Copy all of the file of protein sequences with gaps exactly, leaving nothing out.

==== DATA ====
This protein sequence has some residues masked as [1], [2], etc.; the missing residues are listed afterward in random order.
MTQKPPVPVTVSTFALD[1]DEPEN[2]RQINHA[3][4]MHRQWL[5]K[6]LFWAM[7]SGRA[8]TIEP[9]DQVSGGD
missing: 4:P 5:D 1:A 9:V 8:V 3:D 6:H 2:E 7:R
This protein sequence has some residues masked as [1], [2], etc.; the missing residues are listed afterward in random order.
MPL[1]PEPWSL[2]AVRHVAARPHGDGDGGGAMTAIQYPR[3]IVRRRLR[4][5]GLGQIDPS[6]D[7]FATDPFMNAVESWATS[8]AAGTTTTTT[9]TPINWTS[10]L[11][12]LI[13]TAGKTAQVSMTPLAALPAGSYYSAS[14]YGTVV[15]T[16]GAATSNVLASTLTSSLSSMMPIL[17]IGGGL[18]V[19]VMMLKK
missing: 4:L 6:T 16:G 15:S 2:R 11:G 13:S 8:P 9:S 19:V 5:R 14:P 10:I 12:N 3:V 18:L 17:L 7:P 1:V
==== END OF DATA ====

This protein sequence has some residues masked as [1], [2], etc.; the missing residues are listed afterward in random order.
MTQKPPVPVTVSTFALD[1]DEPEN[2]RQINHA[3][4]MHRQWL[5]K[6]LFWAM[7]SGRA[8]TIEP[9]DQVSGGD
missing: 4:P 5:D 1:A 9:V 8:V 3:D 6:H 2:E 7:R
This protein sequence has some residues masked as [1], [2], etc.; the missing residues are listed afterward in random order.
MPL[1]PEPWSL[2]AVRHVAARPHGDGDGGGAMTAIQYPR[3]IVRRRLR[4][5]GLGQIDPS[6]D[7]FATDPFMNAVESWATS[8]AAGTTTTTT[9]TPINWTS[10]L[11][12]LI[13]TAGKTAQVSMTPLAALPAGSYYSAS[14]YGTVV[15]T[16]GAATSNVLASTLTSSLSSMMPIL[17]IGGGL[18]V[19]VMMLKK
missing: 4:L 6:T 16:G 15:S 2:R 11:G 13:S 8:P 9:S 19:V 5:R 14:P 10:I 12:N 3:V 18:L 17:L 7:P 1:V